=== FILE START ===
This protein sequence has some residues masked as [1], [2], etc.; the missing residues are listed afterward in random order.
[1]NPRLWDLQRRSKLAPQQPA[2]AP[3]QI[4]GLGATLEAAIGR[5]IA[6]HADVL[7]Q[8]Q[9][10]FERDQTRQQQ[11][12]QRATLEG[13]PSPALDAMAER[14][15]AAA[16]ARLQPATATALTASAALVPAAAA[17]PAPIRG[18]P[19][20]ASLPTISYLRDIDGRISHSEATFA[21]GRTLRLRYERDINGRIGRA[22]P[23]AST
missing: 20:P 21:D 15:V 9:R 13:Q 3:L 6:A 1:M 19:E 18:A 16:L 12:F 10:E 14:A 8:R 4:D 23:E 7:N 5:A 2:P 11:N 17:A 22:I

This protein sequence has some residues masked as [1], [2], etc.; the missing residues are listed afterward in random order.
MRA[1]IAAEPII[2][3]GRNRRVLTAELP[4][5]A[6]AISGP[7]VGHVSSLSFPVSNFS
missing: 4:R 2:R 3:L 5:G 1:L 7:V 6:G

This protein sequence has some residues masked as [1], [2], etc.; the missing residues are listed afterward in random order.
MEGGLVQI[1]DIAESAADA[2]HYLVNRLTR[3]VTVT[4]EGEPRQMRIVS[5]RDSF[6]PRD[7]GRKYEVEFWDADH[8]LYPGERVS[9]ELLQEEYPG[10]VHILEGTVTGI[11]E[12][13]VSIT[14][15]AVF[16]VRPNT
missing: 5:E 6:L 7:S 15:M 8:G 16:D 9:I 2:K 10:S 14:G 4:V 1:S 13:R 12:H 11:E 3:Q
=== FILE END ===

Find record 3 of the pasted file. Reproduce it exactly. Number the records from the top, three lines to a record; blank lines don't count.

This protein sequence has some residues masked as [1], [2], etc.; the missing residues are listed afterward in random order.
MEGGLVQI[1]DIAESAADA[2]HYLVNRLTR[3]VTVT[4]EGEPRQMRIVS[5]RDSF[6]PRD[7]GRKYEVEFWDADH[8]LYPGERVS[9]ELLQEEYPG[10]VHILEGTVTGI[11]E[12][13]VSIT[14][15]AVF[16]VRPNT
missing: 5:E 6:L 7:S 15:M 8:G 16:D 9:I 2:K 10:S 14:G 4:V 1:S 13:R 12:H 11:E 3:Q